OTW Fannews: Fandom Dos and Don’ts

Banner by Bremo of the cover of Rainbow Rowell's novel 'Fangirl' with the Fannews post title

  • TheWrap wrote about a problem in Scandal fandom. A controversial “fan” blogger was revealed to be a sales director for the show’s network. “ABC issued the following statement to TheWrap: ‘We take these allegations very seriously. We are investigating the situation and will handle accordingly.’ Show bloggers and fans have said that Pajor has crossed the line in her exchanges with fans and journalists who don’t share her opinions. The accusations range from incidents as minor as calling other fans ‘crazy’…to attacking journalists, including TheWrap, all unbecoming behavior for an employee of the network.”
  • Rainbow Rowell’s novel Fangirl has received many glowing reviews, some from self-professed fangirls. Alyssa Rosenberg however took issue with its surface portrayal of the protagonist’s fannish life. “You can tell terrific and compelling stories about online relationships…there’s real space for a novel that places fan culture at the center of the action, and specifically, women’s engagement with fan culture. Fangirl has Cath writing slash fan fiction, and has some engagement with the sex she writes as opposed to the physical contact she experiences in the real world, as well as the phenomenon of fan fiction authors moving on to create worlds and characters of their own…People like Cath don’t just turn to fandom and online communities because they’re damaged or scared…Fandom deserves a novel that doesn’t treat it like a pale substitute for life, when fan communities can be such a major component of it.”
  • Perhaps Cath just needed an offline friend to join her in online fandom? Nerd Bastards provided a list of what not-to-do when recruiting for a fandom though, including “Making Everything About the Relationship About the Fandom”, “Not Being Open or Receptive to Their Fandom” and “Not Seeing, or Accepting the Signs That They Don’t Like Your Fandom.”

What fandom dos and don’ts have you come across? Write about it on Fanlore! Contributions are welcome from all fans.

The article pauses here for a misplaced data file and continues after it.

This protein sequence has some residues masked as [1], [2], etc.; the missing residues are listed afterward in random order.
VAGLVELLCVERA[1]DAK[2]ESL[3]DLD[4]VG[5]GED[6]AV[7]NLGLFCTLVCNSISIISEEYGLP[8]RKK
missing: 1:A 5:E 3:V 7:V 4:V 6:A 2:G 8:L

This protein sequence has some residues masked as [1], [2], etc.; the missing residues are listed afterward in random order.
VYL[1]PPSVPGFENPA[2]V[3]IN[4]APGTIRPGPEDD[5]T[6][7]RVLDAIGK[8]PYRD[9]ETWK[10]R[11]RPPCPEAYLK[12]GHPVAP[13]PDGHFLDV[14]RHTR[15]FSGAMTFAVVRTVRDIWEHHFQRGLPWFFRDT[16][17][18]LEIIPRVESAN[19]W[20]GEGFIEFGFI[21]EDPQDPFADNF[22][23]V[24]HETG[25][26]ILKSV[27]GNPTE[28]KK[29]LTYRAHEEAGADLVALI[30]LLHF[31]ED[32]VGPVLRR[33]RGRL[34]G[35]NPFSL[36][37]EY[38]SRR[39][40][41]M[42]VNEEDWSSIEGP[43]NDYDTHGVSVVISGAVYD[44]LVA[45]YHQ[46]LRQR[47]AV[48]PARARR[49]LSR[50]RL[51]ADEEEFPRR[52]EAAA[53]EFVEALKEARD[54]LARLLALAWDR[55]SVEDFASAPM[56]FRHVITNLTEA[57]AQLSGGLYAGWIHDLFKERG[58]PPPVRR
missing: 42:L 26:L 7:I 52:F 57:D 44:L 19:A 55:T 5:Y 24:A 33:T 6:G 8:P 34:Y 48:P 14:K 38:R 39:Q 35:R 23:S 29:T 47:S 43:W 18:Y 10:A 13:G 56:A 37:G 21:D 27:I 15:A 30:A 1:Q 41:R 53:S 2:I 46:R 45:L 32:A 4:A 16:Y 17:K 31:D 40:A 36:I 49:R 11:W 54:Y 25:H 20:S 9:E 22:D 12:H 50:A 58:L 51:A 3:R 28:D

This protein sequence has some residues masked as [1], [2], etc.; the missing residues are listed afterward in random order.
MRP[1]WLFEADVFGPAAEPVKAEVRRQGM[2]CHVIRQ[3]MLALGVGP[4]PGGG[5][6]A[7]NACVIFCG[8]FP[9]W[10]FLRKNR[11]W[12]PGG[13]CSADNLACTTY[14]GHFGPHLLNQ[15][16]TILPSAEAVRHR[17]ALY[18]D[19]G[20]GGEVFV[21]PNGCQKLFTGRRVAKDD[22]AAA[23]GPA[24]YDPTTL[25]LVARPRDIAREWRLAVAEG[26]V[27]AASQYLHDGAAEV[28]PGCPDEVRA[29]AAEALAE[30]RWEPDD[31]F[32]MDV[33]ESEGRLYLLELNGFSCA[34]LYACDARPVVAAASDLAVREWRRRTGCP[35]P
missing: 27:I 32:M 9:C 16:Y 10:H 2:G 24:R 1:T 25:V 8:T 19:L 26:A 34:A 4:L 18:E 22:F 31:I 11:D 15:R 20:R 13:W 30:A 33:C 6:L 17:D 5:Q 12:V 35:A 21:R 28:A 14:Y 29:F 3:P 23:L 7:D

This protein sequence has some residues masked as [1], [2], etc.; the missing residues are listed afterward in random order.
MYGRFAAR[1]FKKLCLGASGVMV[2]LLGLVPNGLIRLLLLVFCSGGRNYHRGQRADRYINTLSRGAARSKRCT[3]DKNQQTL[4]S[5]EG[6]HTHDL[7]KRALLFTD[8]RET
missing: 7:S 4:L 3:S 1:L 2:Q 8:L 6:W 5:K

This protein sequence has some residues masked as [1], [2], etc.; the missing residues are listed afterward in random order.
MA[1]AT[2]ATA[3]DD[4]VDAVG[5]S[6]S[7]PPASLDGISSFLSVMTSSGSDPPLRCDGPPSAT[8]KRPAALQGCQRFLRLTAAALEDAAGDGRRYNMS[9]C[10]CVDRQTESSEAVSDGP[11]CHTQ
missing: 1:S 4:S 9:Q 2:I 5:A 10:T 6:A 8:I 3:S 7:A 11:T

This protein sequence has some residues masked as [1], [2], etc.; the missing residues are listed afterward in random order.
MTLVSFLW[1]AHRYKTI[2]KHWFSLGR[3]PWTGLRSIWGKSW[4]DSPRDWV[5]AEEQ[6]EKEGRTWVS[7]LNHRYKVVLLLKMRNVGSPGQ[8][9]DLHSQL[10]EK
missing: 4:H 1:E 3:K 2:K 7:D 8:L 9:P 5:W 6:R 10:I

We want your suggestions! If you know of an essay, video, article, podcast, or link you think we should know about, comment on the most recent OTW Fannews post. Links are welcome in all languages! Submitting a link doesn’t guarantee that it will be included in a roundup post, and inclusion of a link doesn’t mean that it is endorsed by the OTW.

3 thoughts to “OTW Fannews: Fandom Dos and Don’ts”

  1. For me it’s the ethical problem of how fans treat other fans – the cataloguing and archiving of fan activity through fan history pages. While I can see how people want to preserve friend history, or mark down when someone is a bully, it’s really hard to move on when you have, say, a stalker who wants to know everything you’ve done in the past ten years and they found your internet pseudonym, and then you changed it to protect yourself but woops, that showed up on the fan history too? Public data may be technically fair game but that does not mean ethically these pages should be compiled. A fan interview is one thing, with that person talking about themselves, but even then, I would like to see less data explosion, not more. I think we’re in a very weird, precarious time technologically that makes it tempting to put all of this information together because it’s so easy to, and to get swept up in the warm fuzzy aspect of it, but when it comes at the cost of taking advantage of someone’s privacy, it becomes less enchanting. I’d mostly like to see more privacy walls for fandom in general, less openness. My only response to a novel about fangirls is that I wish it hadn’t happened because I want less people to think about and know about what I do with my private time; I’m not really aiming for greater acceptance of fan culture, I’ve gotten over the fact that some people think it’s weird, I’d rather just have a few fan friends I can trust, honestly. :/

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